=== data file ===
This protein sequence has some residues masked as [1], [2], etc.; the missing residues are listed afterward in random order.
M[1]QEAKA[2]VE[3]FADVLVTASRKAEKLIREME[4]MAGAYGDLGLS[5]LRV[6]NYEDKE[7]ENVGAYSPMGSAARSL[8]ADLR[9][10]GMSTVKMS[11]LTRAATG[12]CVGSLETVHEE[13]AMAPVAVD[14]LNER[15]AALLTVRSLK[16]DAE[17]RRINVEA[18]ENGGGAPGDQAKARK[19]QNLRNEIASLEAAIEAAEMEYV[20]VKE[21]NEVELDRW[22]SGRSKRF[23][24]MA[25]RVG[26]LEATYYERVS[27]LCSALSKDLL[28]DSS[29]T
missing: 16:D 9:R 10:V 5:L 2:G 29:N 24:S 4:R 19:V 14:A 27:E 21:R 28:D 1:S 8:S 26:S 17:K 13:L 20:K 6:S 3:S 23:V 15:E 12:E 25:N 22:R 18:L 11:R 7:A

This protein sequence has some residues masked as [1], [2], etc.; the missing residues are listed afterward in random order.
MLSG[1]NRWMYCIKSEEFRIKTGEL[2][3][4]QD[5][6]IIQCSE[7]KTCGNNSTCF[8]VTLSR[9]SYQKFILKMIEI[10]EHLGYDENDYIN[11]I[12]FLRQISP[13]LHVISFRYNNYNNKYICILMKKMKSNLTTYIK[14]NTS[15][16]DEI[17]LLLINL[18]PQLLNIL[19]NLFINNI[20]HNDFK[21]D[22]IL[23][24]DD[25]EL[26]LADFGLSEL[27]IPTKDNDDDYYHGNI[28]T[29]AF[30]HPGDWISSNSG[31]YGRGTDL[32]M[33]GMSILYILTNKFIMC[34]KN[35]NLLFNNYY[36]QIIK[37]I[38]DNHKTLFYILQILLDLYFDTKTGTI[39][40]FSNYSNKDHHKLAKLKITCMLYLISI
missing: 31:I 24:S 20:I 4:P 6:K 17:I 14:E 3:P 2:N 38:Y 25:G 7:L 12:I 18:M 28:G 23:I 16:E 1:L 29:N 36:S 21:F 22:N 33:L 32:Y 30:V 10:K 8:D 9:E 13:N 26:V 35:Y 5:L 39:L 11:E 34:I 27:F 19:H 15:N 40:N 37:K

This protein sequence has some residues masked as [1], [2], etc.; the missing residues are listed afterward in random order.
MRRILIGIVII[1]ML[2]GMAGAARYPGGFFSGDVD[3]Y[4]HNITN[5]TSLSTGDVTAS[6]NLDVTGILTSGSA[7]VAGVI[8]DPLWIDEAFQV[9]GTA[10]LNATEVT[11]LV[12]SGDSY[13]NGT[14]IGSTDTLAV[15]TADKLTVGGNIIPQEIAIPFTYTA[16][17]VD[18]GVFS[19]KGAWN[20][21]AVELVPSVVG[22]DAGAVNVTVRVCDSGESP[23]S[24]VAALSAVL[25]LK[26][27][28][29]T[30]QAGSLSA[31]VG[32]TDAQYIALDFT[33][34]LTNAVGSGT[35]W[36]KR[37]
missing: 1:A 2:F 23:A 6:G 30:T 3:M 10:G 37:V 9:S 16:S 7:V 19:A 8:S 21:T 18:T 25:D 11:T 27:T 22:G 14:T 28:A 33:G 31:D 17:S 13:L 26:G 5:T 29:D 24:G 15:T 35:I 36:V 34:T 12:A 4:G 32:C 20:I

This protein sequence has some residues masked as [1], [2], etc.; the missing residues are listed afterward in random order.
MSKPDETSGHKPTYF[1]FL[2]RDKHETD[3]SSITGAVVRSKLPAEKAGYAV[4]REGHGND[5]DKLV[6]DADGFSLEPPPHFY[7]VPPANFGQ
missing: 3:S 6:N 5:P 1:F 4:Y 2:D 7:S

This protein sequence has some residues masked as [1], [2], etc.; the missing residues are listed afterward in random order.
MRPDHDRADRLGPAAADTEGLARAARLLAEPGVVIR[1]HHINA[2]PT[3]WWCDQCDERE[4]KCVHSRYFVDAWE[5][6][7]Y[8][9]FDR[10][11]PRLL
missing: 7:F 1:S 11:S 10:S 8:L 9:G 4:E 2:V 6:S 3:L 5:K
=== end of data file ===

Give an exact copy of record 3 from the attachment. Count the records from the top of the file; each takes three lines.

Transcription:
This protein sequence has some residues masked as [1], [2], etc.; the missing residues are listed afterward in random order.
MRRILIGIVII[1]ML[2]GMAGAARYPGGFFSGDVD[3]Y[4]HNITN[5]TSLSTGDVTAS[6]NLDVTGILTSGSA[7]VAGVI[8]DPLWIDEAFQV[9]GTA[10]LNATEVT[11]LV[12]SGDSY[13]NGT[14]IGSTDTLAV[15]TADKLTVGGNIIPQEIAIPFTYTA[16][17]VD[18]GVFS[19]KGAWN[20][21]AVELVPSVVG[22]DAGAVNVTVRVCDSGESP[23]S[24]VAALSAVL[25]LK[26][27][28][29]T[30]QAGSLSA[31]VG[32]TDAQYIALDFT[33][34]LTNAVGSGT[35]W[36]KR[37]
missing: 1:A 2:F 23:A 6:G 30:T 3:M 10:G 37:V 9:S 16:S 7:V 19:A 8:S 21:T 18:T 25:D 11:T 27:T 22:G 14:T 28:A 33:G 31:D 17:S 13:L 26:G 5:T 29:D 24:G 15:T 35:I 36:V 34:T 12:A 4:G 32:C 20:I